Government reform could hit five million pensions

LONDON - Government pension reforms could spell a lower retirement income for some five million private sector workers, a major study showed on Thursday.



By (Reuters)

Published: Thu 17 Aug 2006, 8:45 PM

Last updated: Sat 4 Apr 2015, 2:17 PM

Research conducted among 750 companies revealed that sweeping changes to the UK’s pension system would lead to a drop in employer pension contributions for the average worker.

Many of the five million people in the private sector whose employers currently contribute to their pension would be unaware of the resultant drop in their retirement income, it said.

Steve Folkard, head of pensions and savings policy at AXA, one of the four study sponsors, called for the government to act.

“We support reform, but this work shows that avoiding damage to the prospects for today’s savers has to be treated as seriously as the goal of helping the under-pensioned,” he said.

“The government can’t ignore this. There are five million people who could be affected in a variety of ways.”

The report, Pensions Reform in the Workplace, claimed that many pension schemes would maintain current employer contribution levels only for existing members.

Eight out of 10 schemes were expected to cut contributions for future employees or those who had not yet joined their scheme.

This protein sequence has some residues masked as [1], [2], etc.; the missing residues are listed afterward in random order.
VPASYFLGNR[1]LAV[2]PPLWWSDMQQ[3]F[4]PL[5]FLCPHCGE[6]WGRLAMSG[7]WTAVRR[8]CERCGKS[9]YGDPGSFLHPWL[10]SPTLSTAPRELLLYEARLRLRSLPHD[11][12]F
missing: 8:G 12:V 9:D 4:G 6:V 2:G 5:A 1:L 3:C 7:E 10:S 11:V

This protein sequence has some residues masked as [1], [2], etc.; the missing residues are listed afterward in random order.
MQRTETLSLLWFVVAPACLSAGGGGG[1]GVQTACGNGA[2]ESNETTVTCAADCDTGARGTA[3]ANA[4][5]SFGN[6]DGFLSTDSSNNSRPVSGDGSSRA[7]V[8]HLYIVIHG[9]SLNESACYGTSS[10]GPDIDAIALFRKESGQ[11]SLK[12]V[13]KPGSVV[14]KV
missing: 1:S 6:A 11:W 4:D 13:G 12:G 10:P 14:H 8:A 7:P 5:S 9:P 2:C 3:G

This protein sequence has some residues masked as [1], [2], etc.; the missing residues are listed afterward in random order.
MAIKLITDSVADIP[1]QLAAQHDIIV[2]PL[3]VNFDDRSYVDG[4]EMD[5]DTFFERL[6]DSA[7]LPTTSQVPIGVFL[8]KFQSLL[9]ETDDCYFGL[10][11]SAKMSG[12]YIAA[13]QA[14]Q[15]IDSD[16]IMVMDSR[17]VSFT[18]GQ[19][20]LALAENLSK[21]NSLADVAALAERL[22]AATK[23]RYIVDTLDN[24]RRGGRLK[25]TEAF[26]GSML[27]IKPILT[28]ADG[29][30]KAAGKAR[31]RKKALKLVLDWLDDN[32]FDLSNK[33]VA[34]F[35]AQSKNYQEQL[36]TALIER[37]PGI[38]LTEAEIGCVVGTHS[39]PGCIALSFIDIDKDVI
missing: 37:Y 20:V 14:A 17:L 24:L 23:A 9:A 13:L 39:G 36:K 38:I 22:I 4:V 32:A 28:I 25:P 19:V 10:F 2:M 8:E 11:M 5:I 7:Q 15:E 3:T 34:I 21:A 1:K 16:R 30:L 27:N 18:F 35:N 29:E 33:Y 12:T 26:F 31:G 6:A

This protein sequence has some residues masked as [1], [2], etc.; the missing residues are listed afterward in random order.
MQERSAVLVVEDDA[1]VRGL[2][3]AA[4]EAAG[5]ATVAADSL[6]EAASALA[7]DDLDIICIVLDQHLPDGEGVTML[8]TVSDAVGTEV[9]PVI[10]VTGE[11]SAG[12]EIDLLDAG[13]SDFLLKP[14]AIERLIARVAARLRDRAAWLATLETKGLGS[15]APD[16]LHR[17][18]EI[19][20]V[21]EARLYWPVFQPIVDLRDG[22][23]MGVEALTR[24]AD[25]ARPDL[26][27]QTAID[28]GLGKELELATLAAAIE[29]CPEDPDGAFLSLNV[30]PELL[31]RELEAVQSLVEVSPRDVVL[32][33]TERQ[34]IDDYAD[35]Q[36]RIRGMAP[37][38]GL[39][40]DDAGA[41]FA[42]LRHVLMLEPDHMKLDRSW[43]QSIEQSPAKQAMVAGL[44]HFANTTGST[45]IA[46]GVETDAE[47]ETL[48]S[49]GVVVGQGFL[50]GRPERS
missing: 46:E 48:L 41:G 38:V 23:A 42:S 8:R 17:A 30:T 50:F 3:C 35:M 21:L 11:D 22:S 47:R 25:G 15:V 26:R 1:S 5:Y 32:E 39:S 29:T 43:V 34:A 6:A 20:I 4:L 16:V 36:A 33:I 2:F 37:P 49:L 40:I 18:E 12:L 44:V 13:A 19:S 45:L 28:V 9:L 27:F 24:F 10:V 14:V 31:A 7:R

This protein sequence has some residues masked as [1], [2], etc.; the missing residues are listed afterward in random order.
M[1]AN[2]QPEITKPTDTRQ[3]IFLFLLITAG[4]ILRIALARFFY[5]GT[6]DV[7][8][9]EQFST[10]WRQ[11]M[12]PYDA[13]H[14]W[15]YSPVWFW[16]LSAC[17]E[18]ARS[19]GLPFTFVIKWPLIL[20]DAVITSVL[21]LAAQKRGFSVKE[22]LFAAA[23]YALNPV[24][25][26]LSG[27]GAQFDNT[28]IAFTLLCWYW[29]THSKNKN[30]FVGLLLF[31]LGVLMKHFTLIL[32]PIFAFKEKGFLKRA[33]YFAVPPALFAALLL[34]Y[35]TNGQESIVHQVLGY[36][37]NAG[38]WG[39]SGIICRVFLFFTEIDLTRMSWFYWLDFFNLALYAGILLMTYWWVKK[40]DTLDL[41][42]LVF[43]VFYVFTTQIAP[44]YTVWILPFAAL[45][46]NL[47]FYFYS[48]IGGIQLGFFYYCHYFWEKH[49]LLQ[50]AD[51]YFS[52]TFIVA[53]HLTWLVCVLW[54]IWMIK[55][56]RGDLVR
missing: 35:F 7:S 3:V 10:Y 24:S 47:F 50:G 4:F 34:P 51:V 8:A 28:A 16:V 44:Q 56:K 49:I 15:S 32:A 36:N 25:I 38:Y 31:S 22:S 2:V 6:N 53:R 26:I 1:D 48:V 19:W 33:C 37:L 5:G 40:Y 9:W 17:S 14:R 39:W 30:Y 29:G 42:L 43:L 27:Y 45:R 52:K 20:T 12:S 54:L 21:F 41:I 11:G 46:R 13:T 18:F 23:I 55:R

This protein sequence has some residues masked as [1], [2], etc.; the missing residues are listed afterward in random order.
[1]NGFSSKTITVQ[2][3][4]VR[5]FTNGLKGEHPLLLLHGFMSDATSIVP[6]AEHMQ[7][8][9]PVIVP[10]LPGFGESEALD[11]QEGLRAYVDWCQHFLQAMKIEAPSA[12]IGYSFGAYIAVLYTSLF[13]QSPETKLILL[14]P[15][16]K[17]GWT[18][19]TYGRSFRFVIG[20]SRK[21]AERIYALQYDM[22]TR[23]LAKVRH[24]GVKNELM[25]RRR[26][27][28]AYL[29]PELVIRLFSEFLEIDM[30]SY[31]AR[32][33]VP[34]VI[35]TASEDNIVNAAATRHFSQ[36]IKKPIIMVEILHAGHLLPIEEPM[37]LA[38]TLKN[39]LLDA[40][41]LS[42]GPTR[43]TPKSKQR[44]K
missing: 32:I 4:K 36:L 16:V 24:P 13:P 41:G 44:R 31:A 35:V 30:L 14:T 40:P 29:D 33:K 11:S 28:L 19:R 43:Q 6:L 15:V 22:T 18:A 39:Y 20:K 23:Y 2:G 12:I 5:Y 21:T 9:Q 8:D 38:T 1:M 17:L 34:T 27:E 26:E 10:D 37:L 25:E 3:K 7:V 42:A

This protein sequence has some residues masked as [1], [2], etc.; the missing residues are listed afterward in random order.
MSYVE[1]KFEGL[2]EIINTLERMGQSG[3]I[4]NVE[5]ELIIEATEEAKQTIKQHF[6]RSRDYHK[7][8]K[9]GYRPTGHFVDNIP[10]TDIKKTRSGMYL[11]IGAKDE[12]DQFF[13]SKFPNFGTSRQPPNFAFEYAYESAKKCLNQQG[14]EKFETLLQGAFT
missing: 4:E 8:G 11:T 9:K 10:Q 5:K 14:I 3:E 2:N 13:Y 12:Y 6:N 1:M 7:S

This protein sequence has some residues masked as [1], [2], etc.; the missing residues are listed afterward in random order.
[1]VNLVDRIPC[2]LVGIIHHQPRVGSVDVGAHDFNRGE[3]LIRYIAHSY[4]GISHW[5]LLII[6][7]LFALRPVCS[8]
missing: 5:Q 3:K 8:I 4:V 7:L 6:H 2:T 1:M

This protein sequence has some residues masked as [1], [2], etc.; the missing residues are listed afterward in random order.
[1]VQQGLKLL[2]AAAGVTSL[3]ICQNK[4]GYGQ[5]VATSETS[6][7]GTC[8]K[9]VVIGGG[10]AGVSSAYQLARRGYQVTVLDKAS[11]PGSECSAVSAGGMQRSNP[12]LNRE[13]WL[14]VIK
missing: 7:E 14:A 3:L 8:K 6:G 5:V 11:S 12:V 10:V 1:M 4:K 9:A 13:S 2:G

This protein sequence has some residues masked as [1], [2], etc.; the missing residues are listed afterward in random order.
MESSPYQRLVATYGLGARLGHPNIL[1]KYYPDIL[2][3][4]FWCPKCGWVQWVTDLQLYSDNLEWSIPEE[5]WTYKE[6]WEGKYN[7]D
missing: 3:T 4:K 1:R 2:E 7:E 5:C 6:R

That could see total employer contributions tumble by more than 10 percent in the first decade of the government’s proposed National Pension Saving Scheme (NPSS), as workers were hit by lower levels of contribution upon changing jobs.

John Lawson, head of pensions policy at Standard Life -- another of the study sponsors alongside Aegon and Scottish Widows -- said: “Levelling down is a process not an event.

“As people move jobs they move from being members of a good scheme to new starters who can’t join, and who get a lower contribution from their employer.”

The research, undertaken by Deloitte, claimed to be the most comprehensive research of employers’ opinions since the publication of the government’s plans for pension reform on May 25 this year.

It proposed that from 2012 people will automatically be enrolled in the NPSS, also known as “personal accounts”, unless they opt out.

Other key aspects of the biggest shake-up to pensions for years include a rise in the state pension age to 68 by 2044 in return for a more generous entitlement, and a restoration of the link between the state pension and earnings.


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